Tutorial on Embodiment

4.2. Information Self-structuring through Sensory-motor Coordination*


The previous section has demonstrated how a particular sensor morphology affects the information structure of the raw data that reaches the sensor and that enters subsequent processing afterwards. However, the sensory stimula­tion is not passively received, but rather actively generated. The point we want to make was beautifully expressed by John Dewey already in 1896 (Dewey, 1896):

"We begin not with a sensory stimulus, but with a sensory-motor coordination [...] In a certain sense it is the movement which is primary, and the sensation which is secondary, the movement of the body, head, and eye muscles deter­mining the quality of what is experienced. In other words, the real beginning is with the act of seeing; it is looking, and not a sensation of light."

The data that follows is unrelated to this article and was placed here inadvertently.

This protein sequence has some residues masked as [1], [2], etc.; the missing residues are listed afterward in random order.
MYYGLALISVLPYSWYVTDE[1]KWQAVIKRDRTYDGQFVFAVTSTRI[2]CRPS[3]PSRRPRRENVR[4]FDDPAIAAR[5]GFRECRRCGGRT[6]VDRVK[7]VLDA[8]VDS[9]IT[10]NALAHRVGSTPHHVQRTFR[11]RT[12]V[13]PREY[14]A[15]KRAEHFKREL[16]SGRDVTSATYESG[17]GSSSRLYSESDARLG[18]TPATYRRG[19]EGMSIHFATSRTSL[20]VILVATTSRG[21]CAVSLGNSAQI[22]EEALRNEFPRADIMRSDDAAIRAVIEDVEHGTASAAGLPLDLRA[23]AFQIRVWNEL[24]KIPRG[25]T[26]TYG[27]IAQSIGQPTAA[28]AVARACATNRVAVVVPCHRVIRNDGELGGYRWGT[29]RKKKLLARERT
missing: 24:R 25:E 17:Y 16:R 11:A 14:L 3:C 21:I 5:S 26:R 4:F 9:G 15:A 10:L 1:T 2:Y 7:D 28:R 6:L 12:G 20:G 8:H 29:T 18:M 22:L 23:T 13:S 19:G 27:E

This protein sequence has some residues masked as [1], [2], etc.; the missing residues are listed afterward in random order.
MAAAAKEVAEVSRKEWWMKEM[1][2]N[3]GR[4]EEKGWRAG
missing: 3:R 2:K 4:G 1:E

Only much later was Dewey's visionary observation picked up by research in active perception (e.g. Bajcsy, 1988; Churchland et al., 1994; Gibson, 1979; Noe, 2004). We will present some case studies from visual perception that illustrate this point and we will also show how the information structure that is generated can be measured.

 

* This section has been adapted from Hoffmann and Pfeifer (2011).

References:

Bajcsy, R. (1988), 'Active perception', Proceedings of the IEEE 76(8), 966--1005.
Churchland, P. S.; Ramachandran, V. & Sejnowski, T.Koch, C. & Davis, J., ed., (1994), Large-scale neuronal theories of the brain, MIT Press, chapter A critique of pure vision.
Dewey, J. (1896), 'The reflex arc concept in psychology', Psychological Review 3, 357-370.
Gibson, J. (1979), The ecological approach to visual perception, Boston: Houghton Mifflin.
Hoffmann, M. & Pfeifer, R. (2011), The implications of embodiment for behavior and cognition: animal and robotic case studies, in W. Tschacher & C. Bergomi, ed., 'The Implications of Embodiment: Cognition and Communication', Exeter: Imprint Academic, pp. 31-58.
Noe, A. (2004), Action in perception, MIT Press.

 

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